Germany’s War in Ukraine: Impact and Consequences

How did the war in Ukraine change Germany?

One year ago, on February 27, German Chancellor Olaf Scholz delivered a speech in the Bundestag, in which he spoke of ‘Zeitenwende’, a powerful word meaning “change of era”. He promised to revitalize the armed forces with a special fund of 100,000 million euros and increase its defense spending to reach 2% of GDP. This was a significant change for Germany, with the wounds of its recent history, and an enormous challenge.

Public opinion was divided, with 52% of Germans saying last year that they would prefer Germany to continue to act moderately in international crises and 59% having no confidence in its military forces. Despite the structural and political challenges, Scholz’s plan has made some progress. His successor, Boris Pistorius, had to quickly assume functions, including sending arms to a war zone – something Germany has traditionally been very restrictive about.

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In addition, the German government has changed its relationship with Russia, a country that Berlin viewed as both a political rival and an economic partner. Before the war, Germany had increasingly deepened its energy relationship with that country, but when the war began, Germany was left vulnerable. German President Frank-Walter Steinmeier acknowledged political mistakes and admitted that the government should have taken the warnings more seriously. The chancellor and his cabinet have since taken measures to reduce that dependency, diversify their energy sources and fill up gas reserves.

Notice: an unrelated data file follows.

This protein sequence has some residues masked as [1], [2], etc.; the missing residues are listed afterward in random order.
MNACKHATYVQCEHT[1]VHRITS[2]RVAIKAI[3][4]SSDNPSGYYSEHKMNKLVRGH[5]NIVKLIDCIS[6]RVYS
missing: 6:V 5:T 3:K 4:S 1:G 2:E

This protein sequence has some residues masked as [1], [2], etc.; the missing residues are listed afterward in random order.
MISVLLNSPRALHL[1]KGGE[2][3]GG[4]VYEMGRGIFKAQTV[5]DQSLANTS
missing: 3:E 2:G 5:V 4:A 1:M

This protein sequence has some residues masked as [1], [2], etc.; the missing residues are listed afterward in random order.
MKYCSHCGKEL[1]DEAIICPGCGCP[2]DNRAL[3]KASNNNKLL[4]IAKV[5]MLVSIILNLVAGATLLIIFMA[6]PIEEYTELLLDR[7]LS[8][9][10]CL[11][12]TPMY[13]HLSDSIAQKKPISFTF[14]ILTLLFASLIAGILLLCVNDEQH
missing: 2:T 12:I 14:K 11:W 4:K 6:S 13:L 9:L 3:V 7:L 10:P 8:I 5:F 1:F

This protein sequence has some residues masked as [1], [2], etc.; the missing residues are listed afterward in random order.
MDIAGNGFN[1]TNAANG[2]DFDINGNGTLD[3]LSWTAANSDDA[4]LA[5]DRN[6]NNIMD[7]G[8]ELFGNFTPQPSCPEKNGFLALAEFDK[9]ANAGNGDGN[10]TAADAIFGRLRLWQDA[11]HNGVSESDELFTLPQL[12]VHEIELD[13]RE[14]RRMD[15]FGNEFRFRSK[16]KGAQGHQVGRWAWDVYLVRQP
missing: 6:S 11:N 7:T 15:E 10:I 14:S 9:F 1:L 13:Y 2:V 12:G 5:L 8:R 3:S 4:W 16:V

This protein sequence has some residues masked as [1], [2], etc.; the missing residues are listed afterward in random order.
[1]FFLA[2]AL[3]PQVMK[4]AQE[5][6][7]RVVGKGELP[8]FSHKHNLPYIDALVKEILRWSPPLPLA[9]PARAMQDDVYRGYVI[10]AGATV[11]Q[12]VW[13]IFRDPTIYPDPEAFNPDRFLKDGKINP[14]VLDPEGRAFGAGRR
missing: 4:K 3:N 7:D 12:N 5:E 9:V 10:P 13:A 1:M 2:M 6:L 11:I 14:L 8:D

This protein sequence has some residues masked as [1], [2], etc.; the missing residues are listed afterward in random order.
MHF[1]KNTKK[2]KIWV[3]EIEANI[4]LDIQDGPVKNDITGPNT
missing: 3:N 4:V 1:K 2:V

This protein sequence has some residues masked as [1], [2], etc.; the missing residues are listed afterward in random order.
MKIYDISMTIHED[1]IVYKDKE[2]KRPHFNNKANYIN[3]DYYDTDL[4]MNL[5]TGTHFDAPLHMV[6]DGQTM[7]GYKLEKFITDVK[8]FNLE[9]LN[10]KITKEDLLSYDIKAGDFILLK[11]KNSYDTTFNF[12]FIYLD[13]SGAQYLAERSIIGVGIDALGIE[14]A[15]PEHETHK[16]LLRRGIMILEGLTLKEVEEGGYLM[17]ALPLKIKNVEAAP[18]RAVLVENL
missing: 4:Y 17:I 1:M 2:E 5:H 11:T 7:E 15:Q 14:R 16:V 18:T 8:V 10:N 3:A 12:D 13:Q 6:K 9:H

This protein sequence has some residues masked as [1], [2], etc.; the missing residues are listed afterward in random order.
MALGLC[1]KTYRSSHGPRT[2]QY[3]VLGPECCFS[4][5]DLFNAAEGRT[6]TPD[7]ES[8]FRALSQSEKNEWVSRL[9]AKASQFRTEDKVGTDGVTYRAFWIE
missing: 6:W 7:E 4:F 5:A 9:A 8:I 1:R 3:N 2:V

It has been a relatively successful process, although there have also been problems. The economy suffered from this new reality and energy prices temporarily skyrocketed. In addition, the decision to reactivate coal plants due to the energy crisis raised doubts about the climate commitment of a country that, according to Scholz himself, wants to achieve climate neutrality by 2045.

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These issues have made a dent in the popularity of the Government, with 68% of the country worried about a possible deterioration of the economy and only 36% supporting the government’s course in its political decisions on the war in Ukraine. One year after Scholz’s speech about the new era, it is clear that Germany has been transformed, but there is still a long way to go.


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